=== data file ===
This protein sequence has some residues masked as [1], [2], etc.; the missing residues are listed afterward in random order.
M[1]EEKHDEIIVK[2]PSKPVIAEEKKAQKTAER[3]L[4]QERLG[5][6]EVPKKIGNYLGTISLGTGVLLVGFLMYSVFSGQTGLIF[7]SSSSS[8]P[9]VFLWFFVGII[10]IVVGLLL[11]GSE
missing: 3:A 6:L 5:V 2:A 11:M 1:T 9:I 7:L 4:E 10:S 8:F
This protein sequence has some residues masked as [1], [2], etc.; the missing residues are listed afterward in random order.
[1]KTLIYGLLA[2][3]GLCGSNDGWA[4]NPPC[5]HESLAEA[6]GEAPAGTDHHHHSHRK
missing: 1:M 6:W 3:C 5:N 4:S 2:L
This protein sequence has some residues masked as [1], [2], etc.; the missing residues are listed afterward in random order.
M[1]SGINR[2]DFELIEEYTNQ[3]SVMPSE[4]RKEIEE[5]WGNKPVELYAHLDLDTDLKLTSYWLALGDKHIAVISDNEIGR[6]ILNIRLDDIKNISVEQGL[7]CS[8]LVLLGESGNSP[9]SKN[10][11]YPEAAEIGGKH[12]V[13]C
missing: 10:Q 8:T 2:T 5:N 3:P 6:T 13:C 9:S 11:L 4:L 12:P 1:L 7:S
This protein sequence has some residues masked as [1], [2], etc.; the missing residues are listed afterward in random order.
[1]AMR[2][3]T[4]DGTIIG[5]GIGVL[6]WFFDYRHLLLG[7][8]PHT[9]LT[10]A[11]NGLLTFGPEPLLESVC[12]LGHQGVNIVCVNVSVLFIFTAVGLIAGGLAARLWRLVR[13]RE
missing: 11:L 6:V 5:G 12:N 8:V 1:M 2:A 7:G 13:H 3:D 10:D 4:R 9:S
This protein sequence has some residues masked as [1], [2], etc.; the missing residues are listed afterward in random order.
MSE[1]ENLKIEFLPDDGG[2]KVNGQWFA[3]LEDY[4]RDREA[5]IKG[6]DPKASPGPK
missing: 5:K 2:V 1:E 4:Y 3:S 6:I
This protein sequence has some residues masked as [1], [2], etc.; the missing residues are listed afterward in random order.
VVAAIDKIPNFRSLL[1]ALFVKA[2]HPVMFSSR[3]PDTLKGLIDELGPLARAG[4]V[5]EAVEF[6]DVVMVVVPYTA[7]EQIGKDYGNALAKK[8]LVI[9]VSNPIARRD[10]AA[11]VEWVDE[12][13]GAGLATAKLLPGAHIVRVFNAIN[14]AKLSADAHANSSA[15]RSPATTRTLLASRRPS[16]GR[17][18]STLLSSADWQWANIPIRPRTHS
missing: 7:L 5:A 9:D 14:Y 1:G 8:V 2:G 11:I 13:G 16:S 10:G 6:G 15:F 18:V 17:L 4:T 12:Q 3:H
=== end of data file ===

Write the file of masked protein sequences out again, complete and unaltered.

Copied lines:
This protein sequence has some residues masked as [1], [2], etc.; the missing residues are listed afterward in random order.
M[1]EEKHDEIIVK[2]PSKPVIAEEKKAQKTAER[3]L[4]QERLG[5][6]EVPKKIGNYLGTISLGTGVLLVGFLMYSVFSGQTGLIF[7]SSSSS[8]P[9]VFLWFFVGII[10]IVVGLLL[11]GSE
missing: 3:A 6:L 5:V 2:A 11:M 1:T 9:I 7:L 4:E 10:S 8:F
This protein sequence has some residues masked as [1], [2], etc.; the missing residues are listed afterward in random order.
[1]KTLIYGLLA[2][3]GLCGSNDGWA[4]NPPC[5]HESLAEA[6]GEAPAGTDHHHHSHRK
missing: 1:M 6:W 3:C 5:N 4:S 2:L
This protein sequence has some residues masked as [1], [2], etc.; the missing residues are listed afterward in random order.
M[1]SGINR[2]DFELIEEYTNQ[3]SVMPSE[4]RKEIEE[5]WGNKPVELYAHLDLDTDLKLTSYWLALGDKHIAVISDNEIGR[6]ILNIRLDDIKNISVEQGL[7]CS[8]LVLLGESGNSP[9]SKN[10][11]YPEAAEIGGKH[12]V[13]C
missing: 10:Q 8:T 2:T 5:N 3:P 6:T 13:C 9:S 11:L 4:L 12:P 1:L 7:S
This protein sequence has some residues masked as [1], [2], etc.; the missing residues are listed afterward in random order.
[1]AMR[2][3]T[4]DGTIIG[5]GIGVL[6]WFFDYRHLLLG[7][8]PHT[9]LT[10]A[11]NGLLTFGPEPLLESVC[12]LGHQGVNIVCVNVSVLFIFTAVGLIAGGLAARLWRLVR[13]RE
missing: 11:L 6:V 5:G 12:N 8:V 1:M 2:A 7:G 13:H 3:D 10:D 4:R 9:S
This protein sequence has some residues masked as [1], [2], etc.; the missing residues are listed afterward in random order.
MSE[1]ENLKIEFLPDDGG[2]KVNGQWFA[3]LEDY[4]RDREA[5]IKG[6]DPKASPGPK
missing: 5:K 2:V 1:E 4:Y 3:S 6:I
This protein sequence has some residues masked as [1], [2], etc.; the missing residues are listed afterward in random order.
VVAAIDKIPNFRSLL[1]ALFVKA[2]HPVMFSSR[3]PDTLKGLIDELGPLARAG[4]V[5]EAVEF[6]DVVMVVVPYTA[7]EQIGKDYGNALAKK[8]LVI[9]VSNPIARRD[10]AA[11]VEWVDE[12][13]GAGLATAKLLPGAHIVRVFNAIN[14]AKLSADAHANSSA[15]RSPATTRTLLASRRPS[16]GR[17][18]STLLSSADWQWANIPIRPRTHS
missing: 7:L 5:A 9:D 14:Y 1:G 8:V 2:G 11:I 13:G 16:S 10:G 6:G 15:F 18:V 17:L 4:T 12:Q 3:H